Do we spend more time on our online selves than our in-person selves?
Our online selves can be created and perfectly crafted exactly how we want them to be seen. We choose our profile pictures; we write our bios. We choose which content to upload and when to upload it. We choose which filter to use, and we can decide if we wish to adjust the settings.
In real life, however, our settings are harder to alter, as profiles face the naked truth.
My online self is cool, calm and collected. My online self is always happy, always at great events with great people, eating great food and witnessing the most beautiful sights.
My online self is always dressed accordingly and never feels sad. My online self always looks, at least, presentable. And if all else fails, well, there’s always my virtual best friends, Lo-fi and X-pro, who will correct any imperfections in a split second and with only one single touch of my thumb.
Like-for-like, follow-for-follow, likes-per-minute, hashtags (#selfie, #ootd, #foodporn), double tap, scroll, explore, stalk and compare. Welcome to the world of our online selves, where we put on some of our greatest performances for an audience full of people we know, and people we don’t know.
Last Sunday night, I sat on my sofa wrapped up in my duvet with the television on but not watching it. I had a glass of wine to aid the notion of Monday morning quickly approaching, and I found myself 52 weeks deep into a stranger’s Instagram page.
I didn’t know this girl, but I had just scrolled through a year of her life. I didn’t even know someone who knew her.
In all honesty, I couldn’t actually tell you how I even got to her page in the first place, but it didn’t matter; I had found her and she was beautiful. Not only was she beautiful, she had the best life ever. She had pictures from all over the world. Her face was flawless, her clothes stylish and don’t even get me started on her perfect-10 figure. She just appeared to have it all.
As I clicked out of her profile, an lit-up heart appeared towards the bottom right-hand side of my screen — the familiar indication that a post has been liked. After at least 20 minutes of what can only be described as cyberstalking, I got to thinking about how our online identity is perceived against our real life identities.
Are our online identities how we would like to be perceived in real life? We can manipulate our filters and we can manipulate our photos, settings and surroundings, but we can’t manipulate our core or our truest selves.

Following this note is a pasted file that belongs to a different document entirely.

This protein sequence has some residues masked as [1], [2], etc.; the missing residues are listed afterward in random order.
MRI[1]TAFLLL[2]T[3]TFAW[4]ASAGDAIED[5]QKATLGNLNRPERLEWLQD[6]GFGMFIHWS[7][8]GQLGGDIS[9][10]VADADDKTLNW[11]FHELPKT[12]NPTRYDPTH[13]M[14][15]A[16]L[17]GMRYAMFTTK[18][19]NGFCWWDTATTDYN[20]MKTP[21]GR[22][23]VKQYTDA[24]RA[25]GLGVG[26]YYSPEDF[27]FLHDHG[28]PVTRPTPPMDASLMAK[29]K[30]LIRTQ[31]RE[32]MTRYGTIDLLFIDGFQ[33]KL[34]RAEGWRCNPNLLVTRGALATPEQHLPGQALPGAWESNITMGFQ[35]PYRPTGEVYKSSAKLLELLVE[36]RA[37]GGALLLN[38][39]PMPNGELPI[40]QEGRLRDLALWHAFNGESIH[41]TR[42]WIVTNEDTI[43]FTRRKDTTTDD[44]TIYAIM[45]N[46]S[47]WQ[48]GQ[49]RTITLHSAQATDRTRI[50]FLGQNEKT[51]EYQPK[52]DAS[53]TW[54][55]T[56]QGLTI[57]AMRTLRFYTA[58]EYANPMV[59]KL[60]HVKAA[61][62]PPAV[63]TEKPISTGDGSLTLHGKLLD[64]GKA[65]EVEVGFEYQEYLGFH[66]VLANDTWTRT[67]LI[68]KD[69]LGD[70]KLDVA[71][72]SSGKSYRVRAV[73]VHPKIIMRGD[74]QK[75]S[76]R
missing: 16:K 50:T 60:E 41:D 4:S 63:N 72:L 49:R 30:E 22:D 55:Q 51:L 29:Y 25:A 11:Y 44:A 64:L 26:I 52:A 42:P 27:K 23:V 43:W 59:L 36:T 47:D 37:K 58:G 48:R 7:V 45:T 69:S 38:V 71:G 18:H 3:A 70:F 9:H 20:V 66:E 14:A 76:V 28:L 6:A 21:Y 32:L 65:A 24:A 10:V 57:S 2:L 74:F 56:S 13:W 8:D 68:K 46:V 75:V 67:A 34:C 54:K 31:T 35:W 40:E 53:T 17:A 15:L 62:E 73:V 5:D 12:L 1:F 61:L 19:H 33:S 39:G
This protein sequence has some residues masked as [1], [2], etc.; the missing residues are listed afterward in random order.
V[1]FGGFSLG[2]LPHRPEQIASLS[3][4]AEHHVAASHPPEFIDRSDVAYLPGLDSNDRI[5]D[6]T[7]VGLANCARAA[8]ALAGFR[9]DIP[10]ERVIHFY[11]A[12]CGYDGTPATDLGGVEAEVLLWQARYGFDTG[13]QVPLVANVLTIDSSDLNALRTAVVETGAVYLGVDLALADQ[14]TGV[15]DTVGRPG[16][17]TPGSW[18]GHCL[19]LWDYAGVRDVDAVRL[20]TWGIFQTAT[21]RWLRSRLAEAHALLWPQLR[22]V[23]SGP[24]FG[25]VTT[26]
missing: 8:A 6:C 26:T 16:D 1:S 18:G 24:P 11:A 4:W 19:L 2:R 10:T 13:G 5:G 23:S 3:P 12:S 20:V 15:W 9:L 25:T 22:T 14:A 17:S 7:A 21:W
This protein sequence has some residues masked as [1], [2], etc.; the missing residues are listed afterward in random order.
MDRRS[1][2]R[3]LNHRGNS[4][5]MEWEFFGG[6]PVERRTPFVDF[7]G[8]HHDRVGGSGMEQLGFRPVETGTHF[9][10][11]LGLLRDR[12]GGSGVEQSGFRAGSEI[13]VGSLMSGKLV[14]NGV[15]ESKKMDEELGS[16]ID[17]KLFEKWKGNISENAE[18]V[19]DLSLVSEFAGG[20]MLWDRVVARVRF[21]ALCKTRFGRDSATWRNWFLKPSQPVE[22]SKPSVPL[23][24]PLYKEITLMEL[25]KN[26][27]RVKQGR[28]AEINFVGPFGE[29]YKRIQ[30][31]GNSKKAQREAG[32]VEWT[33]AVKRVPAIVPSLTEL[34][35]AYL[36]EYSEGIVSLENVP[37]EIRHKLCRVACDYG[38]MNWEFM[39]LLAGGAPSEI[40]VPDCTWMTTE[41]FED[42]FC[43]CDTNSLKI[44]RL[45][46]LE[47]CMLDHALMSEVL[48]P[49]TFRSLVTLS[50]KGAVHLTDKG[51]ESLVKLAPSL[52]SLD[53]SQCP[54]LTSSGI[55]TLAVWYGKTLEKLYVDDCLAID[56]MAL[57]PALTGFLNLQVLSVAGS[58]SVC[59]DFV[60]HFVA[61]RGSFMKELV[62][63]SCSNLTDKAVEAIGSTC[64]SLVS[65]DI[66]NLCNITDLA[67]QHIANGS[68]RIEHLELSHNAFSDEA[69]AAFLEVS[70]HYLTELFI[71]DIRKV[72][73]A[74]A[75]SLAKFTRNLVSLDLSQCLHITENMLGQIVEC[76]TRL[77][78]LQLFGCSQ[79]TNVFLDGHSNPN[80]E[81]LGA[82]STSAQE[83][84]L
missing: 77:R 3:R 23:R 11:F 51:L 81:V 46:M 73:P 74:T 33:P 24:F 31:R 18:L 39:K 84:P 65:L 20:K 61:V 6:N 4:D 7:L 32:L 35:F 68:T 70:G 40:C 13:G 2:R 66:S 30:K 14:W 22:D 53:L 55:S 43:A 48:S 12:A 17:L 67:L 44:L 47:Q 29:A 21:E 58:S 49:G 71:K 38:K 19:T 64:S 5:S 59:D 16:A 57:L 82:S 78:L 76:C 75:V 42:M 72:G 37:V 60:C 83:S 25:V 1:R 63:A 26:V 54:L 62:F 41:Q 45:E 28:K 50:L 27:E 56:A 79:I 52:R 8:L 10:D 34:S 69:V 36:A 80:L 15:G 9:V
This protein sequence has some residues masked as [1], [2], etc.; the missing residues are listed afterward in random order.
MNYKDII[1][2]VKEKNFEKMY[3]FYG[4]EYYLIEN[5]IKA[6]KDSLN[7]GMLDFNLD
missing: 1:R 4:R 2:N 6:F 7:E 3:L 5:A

I pondered on the idea of meeting this girl in person; would she be the same amazing individual I had created in my head solely through observing her images? I then wondered about the perception my online self was giving off and if it was true to who I am.
Then, I got immediately annoyed with myself for wasting valuable minutes observing the page of someone else, when I could have been doing something productive for my real self, in that very real moment.
The world is becoming a social media-driven place with an emphasis on our online identities, and it will only continue to create a spectacle of how we wish to be perceived versus who we really are. It’s a façade, but a façade that can only last for so long.
This is just a gentle reminder that it is important to look after our real life identities before we look after our online ones.
These things may make you feel good for a minute or so, maybe even give you a little rush, but hearts and a number of “likes” do not validate your worth or your character. It may provide you with momentary happiness, but it cannot compare to the happiness in the real world.
This is not to say that our online identities are entirely fabricated or just plain false; there are elements of truth behind these images. But it’s important not to get too caught up in the performance of other people’s spectacles. Remember, to a certain extent, we are all putting on some sort of show because we will only upload what we want our audience to see.
When the show stops and the curtain draws to a close, however, it is the real you who has to deal with what is happening backstage. That’s why it is important to make sure you are getting the most attention first.
Originally published at EliteDaily.com by Natasha Artwell
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